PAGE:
Stress to them that no matter what is the reason, cyberbullying is not right, it’s mean and it causes irrevocable damage to the other person’s reputation and life. Reiterate that you understand their pain and emphasise that everyone should be treated with respect, and one should not act towards others in ways they don’t want to be treated.
Keep a record of all that is happening and has happened. It is advisable to organise and save all these malicious comments or posts by taking screenshots or photos. If necessary, this documented information will come in handy when you need to take further actions against the cyberbullies.
Most social media platforms have tools available to report cyberbullying, trolling and offensive content, including spreading of hate or bullying messages. If your child receives such comments or messages, report it to have the offensive content or the involved accounts removed.
In some cities, schools also maintain strong policies against bullying. Although cyberbullying typically happens online, pay also attention to their surroundings. Talk to your child’s school counsellors or teachers so they are aware of what’s going on and can help you keep a lookout for episodes that may take place during school. In serious cases where your child receives online threats of physical assaults, it is best to report to the police.
Instead of charging online to criticising the cyberbullies, offer strong support to your child first, reassure them that it is not their fault and cyberbullying can occur to anyone and on any digital platform. Let them know that you will work out a solution together with them. Although it is not 100% foolproof and the bullies may find other ways to attack your child (either online or offline), it is still recommended to avoid or minimise any possible contact with these cyberbullies. Most communication tools and social media platforms allow users to block specific people/accounts from contacting them or viewing/commenting on their profile.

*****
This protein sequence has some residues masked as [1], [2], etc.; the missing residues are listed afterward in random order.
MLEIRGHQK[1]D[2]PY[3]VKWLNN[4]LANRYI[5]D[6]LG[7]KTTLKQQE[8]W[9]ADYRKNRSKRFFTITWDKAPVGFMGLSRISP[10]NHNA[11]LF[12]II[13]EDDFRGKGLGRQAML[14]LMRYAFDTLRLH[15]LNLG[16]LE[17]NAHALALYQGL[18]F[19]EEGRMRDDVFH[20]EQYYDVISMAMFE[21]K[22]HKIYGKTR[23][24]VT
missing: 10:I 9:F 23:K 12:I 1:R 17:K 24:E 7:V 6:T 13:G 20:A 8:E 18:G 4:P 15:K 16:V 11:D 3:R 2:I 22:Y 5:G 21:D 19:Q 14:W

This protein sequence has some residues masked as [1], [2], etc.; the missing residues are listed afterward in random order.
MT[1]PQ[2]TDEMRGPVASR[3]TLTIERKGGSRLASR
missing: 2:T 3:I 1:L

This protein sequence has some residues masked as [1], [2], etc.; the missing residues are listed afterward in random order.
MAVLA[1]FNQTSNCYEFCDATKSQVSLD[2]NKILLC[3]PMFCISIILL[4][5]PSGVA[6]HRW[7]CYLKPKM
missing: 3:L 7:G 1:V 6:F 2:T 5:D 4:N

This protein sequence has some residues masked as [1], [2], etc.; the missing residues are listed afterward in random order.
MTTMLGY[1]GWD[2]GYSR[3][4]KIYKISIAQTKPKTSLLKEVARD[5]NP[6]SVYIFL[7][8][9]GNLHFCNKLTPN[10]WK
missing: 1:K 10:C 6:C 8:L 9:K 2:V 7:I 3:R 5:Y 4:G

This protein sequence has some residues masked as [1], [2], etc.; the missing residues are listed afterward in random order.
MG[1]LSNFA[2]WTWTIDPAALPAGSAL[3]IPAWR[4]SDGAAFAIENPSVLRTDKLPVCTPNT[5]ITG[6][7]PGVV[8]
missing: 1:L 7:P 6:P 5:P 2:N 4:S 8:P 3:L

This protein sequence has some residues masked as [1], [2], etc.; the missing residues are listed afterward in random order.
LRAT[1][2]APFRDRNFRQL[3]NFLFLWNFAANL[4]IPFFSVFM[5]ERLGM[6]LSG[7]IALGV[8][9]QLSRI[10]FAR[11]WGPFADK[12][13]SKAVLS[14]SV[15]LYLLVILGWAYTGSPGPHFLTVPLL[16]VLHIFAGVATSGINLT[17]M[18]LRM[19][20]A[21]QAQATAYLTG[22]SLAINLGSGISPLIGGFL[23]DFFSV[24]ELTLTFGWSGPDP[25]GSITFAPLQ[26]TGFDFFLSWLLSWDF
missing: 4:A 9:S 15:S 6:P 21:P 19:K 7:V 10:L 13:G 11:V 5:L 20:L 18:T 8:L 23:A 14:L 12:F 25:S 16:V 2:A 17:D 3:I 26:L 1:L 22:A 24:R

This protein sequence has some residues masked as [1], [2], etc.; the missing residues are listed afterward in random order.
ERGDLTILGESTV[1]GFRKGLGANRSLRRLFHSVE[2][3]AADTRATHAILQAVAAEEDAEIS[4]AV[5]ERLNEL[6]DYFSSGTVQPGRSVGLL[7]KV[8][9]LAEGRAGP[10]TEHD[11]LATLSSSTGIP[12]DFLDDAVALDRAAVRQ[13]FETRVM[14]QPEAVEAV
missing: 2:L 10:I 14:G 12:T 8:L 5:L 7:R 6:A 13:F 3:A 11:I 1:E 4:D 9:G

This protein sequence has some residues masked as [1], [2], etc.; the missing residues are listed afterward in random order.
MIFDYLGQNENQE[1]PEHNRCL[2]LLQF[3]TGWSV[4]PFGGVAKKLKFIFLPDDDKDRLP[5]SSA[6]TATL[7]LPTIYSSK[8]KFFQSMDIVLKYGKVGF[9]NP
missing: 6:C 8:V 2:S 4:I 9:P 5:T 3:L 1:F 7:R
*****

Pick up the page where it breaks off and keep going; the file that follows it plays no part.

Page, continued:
Parents can help prepare their kids for situations like this, and guide them along when it does happen to them. With the right amount of support and trust, negative encounters can turn into positive learning.
There are also some things parents should take note NOT to do.
Remember, do not dramatise or diminish your child’s experience when he/she opens up to you about being cyberbullied.
Do not dismiss their calls for help as a sign of weakness or excuse. Certain things may come across as harmless or meaningless to an adult but may mean the world to a teenager.
Do not blame your child for what happened or tell them it is “no big deal”, or “that’s life”, “I’ve been there too”. Empathise with them. The emotional torture of being bullied can have detrimental effects on your child’s physical and mental health. In some cases, cyberbullying can lead to death. Not all cases made it to the news, but one thing is clear: parents and educators alike must pay attention to what’s happening, and not get caught up in the rat race of life and neglect the wellbeing of the kids.
As mentioned in our earlier article, the first and foremost step is to learn to read the signs. Parents should be observant about possible changes in their kids’ behaviour that may point to signs of distress. Maintaining regular and open communication will help a child to open up; and in the event of them being bullied or face a problem, you can be sure they feel comfortable enough to approach you for help.
Naturally, it’s easier said than done. No matter how tough, parents must teach their kids about speaking up and speaking out should they encounter any bullying. Remember, cyberbullying is real, and can happen to anyone.